I have referred to this exact topic many times when expressing my dismay and disgust in how the force is reacting to our plea for better mental health care. Getting rid of a manned EAP and replacing it with a 1-800 number? Really?? And as you noted, we are NOT typical government employees…our health issues and needs are, by vocation, obviously going to be much different, not to mention probably more pressing. How would I know to call the 1-800 number if I don’t even know what is wrong with me in the first place? PTSD isn’t your normal injury. It is cunning. It usually hides behind many symptoms and sneaks up on us. It’s not like breaking a leg and calling 1-800 to say, “Hey, I have a bone sticking out of my leg, what should I do?”. That is NOT how it works. Furthermore the stigma attached to PTSD is going to deter a member from calling. At least with EAP you had a person who saw a face, listened with his own ears and built up a trust and confidence so that the member felt comfortable sharing what is going on. But a phone??? I don’t think so. What a BIG mistake that was. A huge step backwards.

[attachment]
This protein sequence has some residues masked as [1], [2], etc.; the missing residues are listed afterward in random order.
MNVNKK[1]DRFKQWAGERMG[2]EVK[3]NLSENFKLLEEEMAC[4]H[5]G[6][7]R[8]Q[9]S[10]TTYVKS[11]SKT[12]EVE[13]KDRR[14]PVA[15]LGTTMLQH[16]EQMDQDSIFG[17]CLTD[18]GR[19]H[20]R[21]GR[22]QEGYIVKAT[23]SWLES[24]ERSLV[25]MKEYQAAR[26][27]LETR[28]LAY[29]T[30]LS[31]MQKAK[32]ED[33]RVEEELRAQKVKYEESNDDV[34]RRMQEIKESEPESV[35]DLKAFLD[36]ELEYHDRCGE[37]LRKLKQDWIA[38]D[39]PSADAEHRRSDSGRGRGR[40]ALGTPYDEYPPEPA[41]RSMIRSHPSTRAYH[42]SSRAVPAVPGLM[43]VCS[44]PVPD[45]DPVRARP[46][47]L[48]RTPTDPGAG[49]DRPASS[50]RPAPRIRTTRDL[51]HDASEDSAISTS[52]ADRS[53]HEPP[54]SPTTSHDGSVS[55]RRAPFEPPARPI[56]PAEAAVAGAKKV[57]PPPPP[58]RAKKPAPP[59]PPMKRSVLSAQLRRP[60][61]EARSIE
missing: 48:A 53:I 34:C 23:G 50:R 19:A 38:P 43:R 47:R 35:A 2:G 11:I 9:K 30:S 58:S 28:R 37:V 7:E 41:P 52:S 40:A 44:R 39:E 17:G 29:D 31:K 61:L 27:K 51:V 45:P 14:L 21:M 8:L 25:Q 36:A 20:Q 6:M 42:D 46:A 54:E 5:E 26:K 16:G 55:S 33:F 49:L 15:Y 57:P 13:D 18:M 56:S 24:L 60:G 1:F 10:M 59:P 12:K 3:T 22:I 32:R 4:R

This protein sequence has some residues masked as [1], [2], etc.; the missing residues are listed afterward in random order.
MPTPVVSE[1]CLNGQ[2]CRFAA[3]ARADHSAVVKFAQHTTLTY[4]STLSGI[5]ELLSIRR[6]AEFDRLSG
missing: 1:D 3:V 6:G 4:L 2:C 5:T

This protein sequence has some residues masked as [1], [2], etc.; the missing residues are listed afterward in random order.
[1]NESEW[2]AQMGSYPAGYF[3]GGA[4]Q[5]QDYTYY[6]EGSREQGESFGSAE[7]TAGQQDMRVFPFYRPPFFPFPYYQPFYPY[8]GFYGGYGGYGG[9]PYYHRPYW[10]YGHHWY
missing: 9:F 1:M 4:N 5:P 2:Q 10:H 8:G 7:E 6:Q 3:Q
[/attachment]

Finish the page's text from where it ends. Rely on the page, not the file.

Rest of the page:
I also truly believe that the RCMP has to include family members when dealing with such a strategy. Family members are usually the first to see the signs. I know for a fact of family members who called the RCMP asking for help because they saw these symptoms (not knowing what it was) but the RCMP turned them away and said “there’s nothing we can do”. Really??? We’re not asking you to “treat” the member, but for God’s sake, at least educate yourself on what PTSD is so that you can reach out to your members when they ask for help! Stop being so defensive and stubborn. If you truly care for your members just get with the program already.

  2. Reblogged this on Badge of Life Canada and commented:
    Gratefully with permission from Dr. Mike Webster – Re-